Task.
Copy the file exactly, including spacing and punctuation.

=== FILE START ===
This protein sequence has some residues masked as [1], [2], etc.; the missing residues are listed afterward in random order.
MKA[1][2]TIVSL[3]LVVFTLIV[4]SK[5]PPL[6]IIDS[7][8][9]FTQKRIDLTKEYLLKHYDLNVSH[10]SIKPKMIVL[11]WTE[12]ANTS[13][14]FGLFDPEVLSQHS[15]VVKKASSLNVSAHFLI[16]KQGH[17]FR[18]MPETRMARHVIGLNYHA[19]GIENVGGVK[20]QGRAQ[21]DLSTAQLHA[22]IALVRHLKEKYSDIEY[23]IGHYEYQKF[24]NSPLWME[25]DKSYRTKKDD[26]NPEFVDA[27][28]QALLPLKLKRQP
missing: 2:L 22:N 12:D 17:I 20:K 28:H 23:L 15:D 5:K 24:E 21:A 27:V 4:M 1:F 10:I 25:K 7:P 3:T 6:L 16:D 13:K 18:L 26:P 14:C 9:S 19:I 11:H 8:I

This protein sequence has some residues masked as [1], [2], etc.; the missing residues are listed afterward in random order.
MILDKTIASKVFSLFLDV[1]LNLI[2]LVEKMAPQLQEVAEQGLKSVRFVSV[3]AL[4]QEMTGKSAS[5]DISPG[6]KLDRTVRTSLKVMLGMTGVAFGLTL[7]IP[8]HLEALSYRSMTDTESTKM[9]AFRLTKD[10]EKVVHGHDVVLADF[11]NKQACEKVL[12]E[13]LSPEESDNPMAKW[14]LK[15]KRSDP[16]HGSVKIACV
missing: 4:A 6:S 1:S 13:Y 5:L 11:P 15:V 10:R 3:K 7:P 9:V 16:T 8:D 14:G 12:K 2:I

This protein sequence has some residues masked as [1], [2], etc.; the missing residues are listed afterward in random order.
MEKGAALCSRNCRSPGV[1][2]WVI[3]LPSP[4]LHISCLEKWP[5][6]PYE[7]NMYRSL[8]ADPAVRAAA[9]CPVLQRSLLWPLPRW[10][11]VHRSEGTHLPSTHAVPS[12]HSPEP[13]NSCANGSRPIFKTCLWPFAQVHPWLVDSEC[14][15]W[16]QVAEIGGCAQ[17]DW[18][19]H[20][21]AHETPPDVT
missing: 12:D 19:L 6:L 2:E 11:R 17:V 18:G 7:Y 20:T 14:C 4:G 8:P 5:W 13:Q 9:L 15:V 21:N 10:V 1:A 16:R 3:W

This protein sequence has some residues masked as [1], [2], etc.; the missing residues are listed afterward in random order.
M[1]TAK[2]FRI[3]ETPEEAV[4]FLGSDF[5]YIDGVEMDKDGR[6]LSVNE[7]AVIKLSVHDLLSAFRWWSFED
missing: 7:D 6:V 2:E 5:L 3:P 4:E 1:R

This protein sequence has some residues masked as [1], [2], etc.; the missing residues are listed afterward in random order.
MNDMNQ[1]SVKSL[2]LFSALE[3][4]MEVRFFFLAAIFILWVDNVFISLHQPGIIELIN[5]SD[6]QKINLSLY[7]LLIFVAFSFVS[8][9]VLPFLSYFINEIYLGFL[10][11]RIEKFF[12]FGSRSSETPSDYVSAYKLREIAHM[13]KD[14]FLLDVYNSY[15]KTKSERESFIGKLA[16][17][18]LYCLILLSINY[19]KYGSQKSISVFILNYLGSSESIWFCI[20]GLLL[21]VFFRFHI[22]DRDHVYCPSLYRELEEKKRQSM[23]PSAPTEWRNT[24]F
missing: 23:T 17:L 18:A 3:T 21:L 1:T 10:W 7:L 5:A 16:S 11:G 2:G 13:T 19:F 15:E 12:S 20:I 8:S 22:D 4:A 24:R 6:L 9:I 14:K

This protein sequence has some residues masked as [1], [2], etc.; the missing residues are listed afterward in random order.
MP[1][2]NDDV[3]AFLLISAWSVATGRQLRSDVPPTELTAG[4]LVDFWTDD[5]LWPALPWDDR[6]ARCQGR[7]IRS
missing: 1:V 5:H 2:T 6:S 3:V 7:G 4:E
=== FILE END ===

This protein sequence has some residues masked as [1], [2], etc.; the missing residues are listed afterward in random order.
MKA[1][2]TIVSL[3]LVVFTLIV[4]SK[5]PPL[6]IIDS[7][8][9]FTQKRIDLTKEYLLKHYDLNVSH[10]SIKPKMIVL[11]WTE[12]ANTS[13][14]FGLFDPEVLSQHS[15]VVKKASSLNVSAHFLI[16]KQGH[17]FR[18]MPETRMARHVIGLNYHA[19]GIENVGGVK[20]QGRAQ[21]DLSTAQLHA[22]IALVRHLKEKYSDIEY[23]IGHYEYQKF[24]NSPLWME[25]DKSYRTKKDD[26]NPEFVDA[27][28]QALLPLKLKRQP
missing: 2:L 22:N 12:D 17:I 20:K 28:H 23:L 15:D 5:K 24:E 21:A 27:V 4:M 1:F 10:I 25:K 7:P 3:T 6:L 16:D 13:K 18:L 26:P 14:C 9:S 19:I 11:H 8:I

This protein sequence has some residues masked as [1], [2], etc.; the missing residues are listed afterward in random order.
MILDKTIASKVFSLFLDV[1]LNLI[2]LVEKMAPQLQEVAEQGLKSVRFVSV[3]AL[4]QEMTGKSAS[5]DISPG[6]KLDRTVRTSLKVMLGMTGVAFGLTL[7]IP[8]HLEALSYRSMTDTESTKM[9]AFRLTKD[10]EKVVHGHDVVLADF[11]NKQACEKVL[12]E[13]LSPEESDNPMAKW[14]LK[15]KRSDP[16]HGSVKIACV
missing: 4:A 6:S 1:S 13:Y 5:L 11:P 15:V 10:R 3:K 7:P 9:V 16:T 8:D 14:G 12:K 2:I

This protein sequence has some residues masked as [1], [2], etc.; the missing residues are listed afterward in random order.
MEKGAALCSRNCRSPGV[1][2]WVI[3]LPSP[4]LHISCLEKWP[5][6]PYE[7]NMYRSL[8]ADPAVRAAA[9]CPVLQRSLLWPLPRW[10][11]VHRSEGTHLPSTHAVPS[12]HSPEP[13]NSCANGSRPIFKTCLWPFAQVHPWLVDSEC[14][15]W[16]QVAEIGGCAQ[17]DW[18][19]H[20][21]AHETPPDVT
missing: 12:D 19:L 6:L 2:E 11:R 17:V 18:G 7:Y 20:T 14:C 4:G 8:P 5:W 13:Q 9:L 15:V 21:N 10:V 1:A 16:R 3:W

This protein sequence has some residues masked as [1], [2], etc.; the missing residues are listed afterward in random order.
M[1]TAK[2]FRI[3]ETPEEAV[4]FLGSDF[5]YIDGVEMDKDGR[6]LSVNE[7]AVIKLSVHDLLSAFRWWSFED
missing: 7:D 6:V 2:E 5:L 3:P 4:E 1:R

This protein sequence has some residues masked as [1], [2], etc.; the missing residues are listed afterward in random order.
MNDMNQ[1]SVKSL[2]LFSALE[3][4]MEVRFFFLAAIFILWVDNVFISLHQPGIIELIN[5]SD[6]QKINLSLY[7]LLIFVAFSFVS[8][9]VLPFLSYFINEIYLGFL[10][11]RIEKFF[12]FGSRSSETPSDYVSAYKLREIAHM[13]KD[14]FLLDVYNSY[15]KTKSERESFIGKLA[16][17][18]LYCLILLSINY[19]KYGSQKSISVFILNYLGSSESIWFCI[20]GLLL[21]VFFRFHI[22]DRDHVYCPSLYRELEEKKRQSM[23]PSAPTEWRNT[24]F
missing: 23:T 17:L 18:A 3:T 21:L 1:T 10:W 7:L 5:A 16:S 11:G 2:G 13:T 19:F 15:E 12:S 20:I 8:S 22:D 4:A 24:R 6:L 9:I 14:K

This protein sequence has some residues masked as [1], [2], etc.; the missing residues are listed afterward in random order.
MP[1][2]NDDV[3]AFLLISAWSVATGRQLRSDVPPTELTAG[4]LVDFWTDD[5]LWPALPWDDR[6]ARCQGR[7]IRS
missing: 1:V 5:H 2:T 6:S 3:V 7:G 4:E